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The Fragmentation of the Climate Governance Architecture

Zelli, Fariborz LU (2011) In Wiley Interdisciplinary Reviews: Climate Change 2(2). p.255-270
Abstract
The term fragmentation implies that policy domains are marked by a patchwork of public and private institutions that differ in their character, constituencies, spatial scope, subject matter, and objectives. While the degree of fragmentation varies across issue areas and their respective architectures, global climate politics is characterized by an advanced state of institutional diversity. In recent years, scholars have increasingly addressed this emerging phenomenon of international relations. The article finds that the predominant focus of these studies has been on dyadic overlaps, i.e., interlinkages between two institutions, and less on the overarching level of entire architectures and their degree of fragmentation. This goes in... (More)
The term fragmentation implies that policy domains are marked by a patchwork of public and private institutions that differ in their character, constituencies, spatial scope, subject matter, and objectives. While the degree of fragmentation varies across issue areas and their respective architectures, global climate politics is characterized by an advanced state of institutional diversity. In recent years, scholars have increasingly addressed this emerging phenomenon of international relations. The article finds that the predominant focus of these studies has been on dyadic overlaps, i.e., interlinkages between two institutions, and less on the overarching level of entire architectures and their degree of fragmentation. This goes in particular for research on the global climate change architecture. Many studies have attended to the relationship between the United Nations climate regime and other institutions: multilateral technology partnerships, regimes regulating other environmental domains like ozone or biological diversity, and regimes from non-environmental issue areas like the world trade regime. However, a cross-cutting account of these overlaps which addresses the overall implications of institutional fragmentation on climate change is still missing. As possible areas for further research the article identifies: consequences of fragmentation (e.g., a new division of labor or increased inter-institutional conflict), fragmentation management and conditions of its effectiveness; theory-driven analyses on the reasons of fragmentation within and across policy domains. (Less)
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author
organization
publishing date
type
Contribution to journal
publication status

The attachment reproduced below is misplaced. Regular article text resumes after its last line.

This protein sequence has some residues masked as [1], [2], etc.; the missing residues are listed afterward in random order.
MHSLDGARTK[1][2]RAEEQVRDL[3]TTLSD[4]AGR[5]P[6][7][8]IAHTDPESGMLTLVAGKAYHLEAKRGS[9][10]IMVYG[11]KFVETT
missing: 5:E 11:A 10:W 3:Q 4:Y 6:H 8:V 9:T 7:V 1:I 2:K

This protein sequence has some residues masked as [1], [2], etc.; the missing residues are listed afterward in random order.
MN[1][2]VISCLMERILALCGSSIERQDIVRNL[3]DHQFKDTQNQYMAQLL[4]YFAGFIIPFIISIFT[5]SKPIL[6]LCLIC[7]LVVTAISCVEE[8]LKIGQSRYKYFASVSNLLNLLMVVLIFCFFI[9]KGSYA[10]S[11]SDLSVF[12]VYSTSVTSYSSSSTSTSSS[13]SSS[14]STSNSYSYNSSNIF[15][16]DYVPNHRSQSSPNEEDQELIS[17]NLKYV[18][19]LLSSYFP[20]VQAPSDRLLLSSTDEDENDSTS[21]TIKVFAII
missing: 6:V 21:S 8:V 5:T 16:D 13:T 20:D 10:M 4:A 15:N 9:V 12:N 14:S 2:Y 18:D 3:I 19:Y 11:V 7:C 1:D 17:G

published
subject
keywords
fragmentation, climate change, Governance, Global Governance, International organisations, institutions, complexity, Interplay, Kyoto Protocol, UNFCCC, climate governance
in
Wiley Interdisciplinary Reviews: Climate Change
volume
2
issue
2
pages
255 - 270
publisher
John Wiley & Sons
external identifiers
  • scopus:79961240950
ISSN
1757-7799
DOI
10.1002/wcc.104
language
English
LU publication?
no
id
5af319f9-2ddf-4170-8727-353fe37db74a (old id 2374135)
date added to LUP
2012-03-20 15:36:33
date last changed
2019-07-07 04:25:10
@article{5af319f9-2ddf-4170-8727-353fe37db74a,
  abstract     = {The term fragmentation implies that policy domains are marked by a patchwork of public and private institutions that differ in their character, constituencies, spatial scope, subject matter, and objectives. While the degree of fragmentation varies across issue areas and their respective architectures, global climate politics is characterized by an advanced state of institutional diversity. In recent years, scholars have increasingly addressed this emerging phenomenon of international relations. The article finds that the predominant focus of these studies has been on dyadic overlaps, i.e., interlinkages between two institutions, and less on the overarching level of entire architectures and their degree of fragmentation. This goes in particular for research on the global climate change architecture. Many studies have attended to the relationship between the United Nations climate regime and other institutions: multilateral technology partnerships, regimes regulating other environmental domains like ozone or biological diversity, and regimes from non-environmental issue areas like the world trade regime. However, a cross-cutting account of these overlaps which addresses the overall implications of institutional fragmentation on climate change is still missing. As possible areas for further research the article identifies: consequences of fragmentation (e.g., a new division of labor or increased inter-institutional conflict), fragmentation management and conditions of its effectiveness; theory-driven analyses on the reasons of fragmentation within and across policy domains.},
  author       = {Zelli, Fariborz},
  issn         = {1757-7799},
  keyword      = {fragmentation,climate change,Governance,Global Governance,International organisations,institutions,complexity,Interplay,Kyoto Protocol,UNFCCC,climate governance},
  language     = {eng},
  number       = {2},
  pages        = {255--270},
  publisher    = {John Wiley & Sons},
  series       = {Wiley Interdisciplinary Reviews: Climate Change},
  title        = {The Fragmentation of the Climate Governance Architecture},
  url          = {http://dx.doi.org/10.1002/wcc.104},
  volume       = {2},
  year         = {2011},
}